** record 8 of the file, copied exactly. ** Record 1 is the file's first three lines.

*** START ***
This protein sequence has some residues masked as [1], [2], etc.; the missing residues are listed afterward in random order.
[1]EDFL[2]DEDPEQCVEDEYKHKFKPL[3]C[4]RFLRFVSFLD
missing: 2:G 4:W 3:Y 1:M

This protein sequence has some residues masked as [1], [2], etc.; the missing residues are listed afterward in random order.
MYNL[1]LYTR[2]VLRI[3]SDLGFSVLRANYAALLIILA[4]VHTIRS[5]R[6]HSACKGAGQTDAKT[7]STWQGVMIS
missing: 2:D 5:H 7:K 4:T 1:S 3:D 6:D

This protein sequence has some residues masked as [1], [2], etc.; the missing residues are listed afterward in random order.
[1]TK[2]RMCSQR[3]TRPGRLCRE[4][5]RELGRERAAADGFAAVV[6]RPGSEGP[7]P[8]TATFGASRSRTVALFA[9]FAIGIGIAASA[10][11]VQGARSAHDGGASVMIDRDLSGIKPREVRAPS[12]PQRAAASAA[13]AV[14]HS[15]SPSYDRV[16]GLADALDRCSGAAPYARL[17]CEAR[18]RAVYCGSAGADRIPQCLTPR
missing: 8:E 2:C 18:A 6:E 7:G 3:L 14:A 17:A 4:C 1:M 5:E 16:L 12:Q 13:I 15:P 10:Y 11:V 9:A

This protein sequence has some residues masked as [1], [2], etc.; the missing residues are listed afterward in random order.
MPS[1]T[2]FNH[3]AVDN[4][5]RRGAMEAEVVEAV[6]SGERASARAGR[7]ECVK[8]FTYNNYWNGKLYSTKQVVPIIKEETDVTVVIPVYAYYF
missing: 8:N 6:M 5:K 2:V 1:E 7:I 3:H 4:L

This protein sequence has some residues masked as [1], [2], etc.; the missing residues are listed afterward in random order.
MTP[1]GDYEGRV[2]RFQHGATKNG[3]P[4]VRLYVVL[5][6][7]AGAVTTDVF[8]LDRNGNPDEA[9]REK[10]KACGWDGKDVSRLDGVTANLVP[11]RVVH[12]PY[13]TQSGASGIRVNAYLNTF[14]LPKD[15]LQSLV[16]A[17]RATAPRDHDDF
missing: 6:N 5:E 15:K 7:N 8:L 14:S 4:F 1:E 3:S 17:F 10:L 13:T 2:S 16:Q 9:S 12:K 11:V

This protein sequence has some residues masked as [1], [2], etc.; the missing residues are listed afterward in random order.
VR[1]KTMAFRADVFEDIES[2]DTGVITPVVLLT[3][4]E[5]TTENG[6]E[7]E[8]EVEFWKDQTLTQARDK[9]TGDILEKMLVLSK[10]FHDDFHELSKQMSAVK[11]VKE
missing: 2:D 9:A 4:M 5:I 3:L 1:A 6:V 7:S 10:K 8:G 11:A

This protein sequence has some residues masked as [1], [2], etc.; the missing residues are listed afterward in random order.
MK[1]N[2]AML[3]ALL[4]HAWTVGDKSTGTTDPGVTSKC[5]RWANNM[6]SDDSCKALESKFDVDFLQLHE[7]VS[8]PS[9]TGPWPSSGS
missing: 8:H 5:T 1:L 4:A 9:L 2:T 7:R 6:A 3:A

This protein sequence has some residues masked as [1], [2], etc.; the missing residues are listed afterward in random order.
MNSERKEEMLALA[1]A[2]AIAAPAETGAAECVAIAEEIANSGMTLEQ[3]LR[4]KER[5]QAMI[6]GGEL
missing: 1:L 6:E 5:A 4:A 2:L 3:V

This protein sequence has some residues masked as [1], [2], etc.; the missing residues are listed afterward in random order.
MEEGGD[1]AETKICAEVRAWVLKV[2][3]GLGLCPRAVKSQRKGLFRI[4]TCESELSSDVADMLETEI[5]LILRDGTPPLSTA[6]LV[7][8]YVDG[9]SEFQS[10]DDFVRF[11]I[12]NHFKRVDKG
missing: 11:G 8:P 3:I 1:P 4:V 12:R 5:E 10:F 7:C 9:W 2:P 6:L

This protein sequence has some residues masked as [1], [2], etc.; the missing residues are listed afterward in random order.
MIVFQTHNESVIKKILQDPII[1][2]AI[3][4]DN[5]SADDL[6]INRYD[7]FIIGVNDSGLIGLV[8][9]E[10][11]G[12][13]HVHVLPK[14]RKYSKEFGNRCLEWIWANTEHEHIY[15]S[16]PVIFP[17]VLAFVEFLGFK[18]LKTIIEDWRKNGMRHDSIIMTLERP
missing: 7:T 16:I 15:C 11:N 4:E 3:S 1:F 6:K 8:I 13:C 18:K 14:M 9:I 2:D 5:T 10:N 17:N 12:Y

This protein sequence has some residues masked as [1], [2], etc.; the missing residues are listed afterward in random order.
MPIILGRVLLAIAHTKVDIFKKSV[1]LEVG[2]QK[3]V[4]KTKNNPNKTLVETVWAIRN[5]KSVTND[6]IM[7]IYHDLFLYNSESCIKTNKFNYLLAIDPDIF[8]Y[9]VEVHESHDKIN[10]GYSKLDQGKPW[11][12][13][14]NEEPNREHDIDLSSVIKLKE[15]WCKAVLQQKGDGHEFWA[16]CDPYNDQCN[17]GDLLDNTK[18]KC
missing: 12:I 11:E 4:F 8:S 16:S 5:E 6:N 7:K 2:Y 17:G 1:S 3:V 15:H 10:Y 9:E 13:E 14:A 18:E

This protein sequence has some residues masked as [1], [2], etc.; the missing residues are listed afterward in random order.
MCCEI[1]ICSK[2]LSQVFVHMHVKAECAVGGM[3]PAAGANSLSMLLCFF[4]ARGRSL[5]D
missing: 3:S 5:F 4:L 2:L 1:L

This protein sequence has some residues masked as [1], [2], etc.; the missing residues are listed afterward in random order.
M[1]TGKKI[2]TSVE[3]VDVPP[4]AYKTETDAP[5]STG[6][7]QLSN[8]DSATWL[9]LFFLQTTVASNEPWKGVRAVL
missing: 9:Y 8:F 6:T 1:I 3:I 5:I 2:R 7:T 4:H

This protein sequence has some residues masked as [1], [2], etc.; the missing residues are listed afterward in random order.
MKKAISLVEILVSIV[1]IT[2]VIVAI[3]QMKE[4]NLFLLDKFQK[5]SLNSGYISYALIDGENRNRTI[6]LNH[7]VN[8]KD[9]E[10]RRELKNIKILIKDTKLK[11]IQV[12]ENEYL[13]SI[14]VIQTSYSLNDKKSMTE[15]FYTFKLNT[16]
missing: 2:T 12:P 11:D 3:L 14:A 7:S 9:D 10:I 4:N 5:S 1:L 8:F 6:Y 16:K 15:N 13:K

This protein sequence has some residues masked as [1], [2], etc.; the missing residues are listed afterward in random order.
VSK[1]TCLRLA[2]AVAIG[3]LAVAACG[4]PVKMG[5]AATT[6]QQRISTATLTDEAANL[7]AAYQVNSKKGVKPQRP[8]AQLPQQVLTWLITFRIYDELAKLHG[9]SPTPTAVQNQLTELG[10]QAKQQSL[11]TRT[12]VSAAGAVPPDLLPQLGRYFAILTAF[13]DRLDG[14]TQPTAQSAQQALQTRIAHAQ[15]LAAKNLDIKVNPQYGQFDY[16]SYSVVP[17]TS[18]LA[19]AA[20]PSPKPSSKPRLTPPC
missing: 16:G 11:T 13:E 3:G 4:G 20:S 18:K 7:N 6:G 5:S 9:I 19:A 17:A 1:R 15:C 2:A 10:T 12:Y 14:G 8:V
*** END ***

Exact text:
This protein sequence has some residues masked as [1], [2], etc.; the missing residues are listed afterward in random order.
MNSERKEEMLALA[1]A[2]AIAAPAETGAAECVAIAEEIANSGMTLEQ[3]LR[4]KER[5]QAMI[6]GGEL
missing: 1:L 6:E 5:A 4:A 2:L 3:V